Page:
Of all the elements that have made the Boston Celtics the winningest team in professional basketball the past two seasons, the most praised are their depth and running game.

The Celtics have more bench strength than the Supreme Court. No team in the National Basketball Association can match the reserve power provided by Kevin McHale and Rick Robey, plus guards Gerald Henderson, Chris Ford and Danny Ainge.

"The Celtics' subs ought to enter the playoff on their own, they might finish second," Milwaukee Coach Don Nelson said after the Celtics outlasted his Bucks in a late-season game.

Boston's offensive strength always has been built around the fast break. This year, with Robert Parish and Larry Bird controlling the rebounding and Nate Archibald or Henderson handling the ball, the Eastern Conference champions got more easy baskets than any team in the league while running up a 63-19 record.

How, then, can the upstart Washington Bullets, the surprise team of the league, possibly offset these assets when the Eastern Conference semifinals resume with Games 3 and 4 Saturday and Sunday afternoons at Capital Centre?

Strangely enough, Fitch may unwittingly nullify his own strengths in an effort to adjust after the Bullets' thrilling, 103-102 upset Wednesday night in Boston.

Fitch already is showing a reluctance to utilize his bench strength. He used Robey only nine minutes, Ford six minutes and Ainge just seven ill-fated seconds in Game 2, when the rookie tried to prevent Frank Johnson from getting his game-winning shot.

"Depth is a big factor in the regular season because of all the travel and back-to-back games," Bullets General Manager Bob Ferry said yesterday. "But in the playoffs, with the games spread out, most coaches tend to play their starters more and only rely on seven or eight players."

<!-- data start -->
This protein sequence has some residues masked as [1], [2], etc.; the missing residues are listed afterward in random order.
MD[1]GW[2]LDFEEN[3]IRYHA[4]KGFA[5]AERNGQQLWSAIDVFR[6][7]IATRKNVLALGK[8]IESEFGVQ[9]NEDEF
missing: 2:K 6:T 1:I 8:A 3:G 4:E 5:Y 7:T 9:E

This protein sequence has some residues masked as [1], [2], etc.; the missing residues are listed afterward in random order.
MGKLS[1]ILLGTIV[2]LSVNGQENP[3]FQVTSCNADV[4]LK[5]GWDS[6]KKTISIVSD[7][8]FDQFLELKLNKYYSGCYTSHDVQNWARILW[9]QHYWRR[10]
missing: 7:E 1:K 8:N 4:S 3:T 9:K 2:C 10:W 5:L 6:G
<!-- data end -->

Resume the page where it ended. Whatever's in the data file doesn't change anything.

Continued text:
Going just seven deep, the Bullets can match the Celtics because Jeff Ruland and Kevin Grevey have the capabilities to equal the performances of McHale and Henderson.

The Celtics' running game, their ability to break away for layups after blocked shots or turnovers, and open up 10-point leads, is Bullets Coach Gene Shue's greatest concern. However, the Bullets' offensive rebounding could force Boston to restrain its running attack.

Aside from Johnson's 28-foot, three-point shot with three seconds remaining, the Bullets' ability to rebound--particularly on the offensive boards--was the major factor in their victory. They outrebounded the Celtics, 47-36.

In the third quarter, the Bullets outscored Boston, 33-23, to overcome a 51-44 halftime deficit and take a 77-74 lead into the final period, even though they made only 13 of 32 shots. Reason: they grabbed 12 offensive rebounds and turned them into 20 points. They were missing, but retrieving their shots and putting them in.

"Our offensive rebounding was the difference," Shue said. "We weren't shooting that well, but we still caught up. It could force them to do things differently in the next game."

The only remedy for the Celtics is to keep their guards in to help box out, instead of them getting out on the break. If M.L. Carr and Archibald have to help rebound (they got only two the last game), they can't go downcourt for the long outlet pass.

"That will help us if the guards stay in," Shue said after sending his happy players through a brisk one-hour workout at Capital Centre. "To beat Boston, we have to keep them from running and make them play our game."

Shue said that Johnson did an excellent job of controlling the tempo of Game 2 and that he expects the Bullets to play even better defense in front of an enthusiastic home crowd.

Chuck Daly, who scouted the Celtics for Philadelphia, said he didn't think Boston was comfortable playing a half-court game because it was unfamiliar. The Celtics were able to outrun most teams this season, averaging 112 points per game. In three games at Capital Centre, however, they never scored 100, and Shue is hoping the trend continues.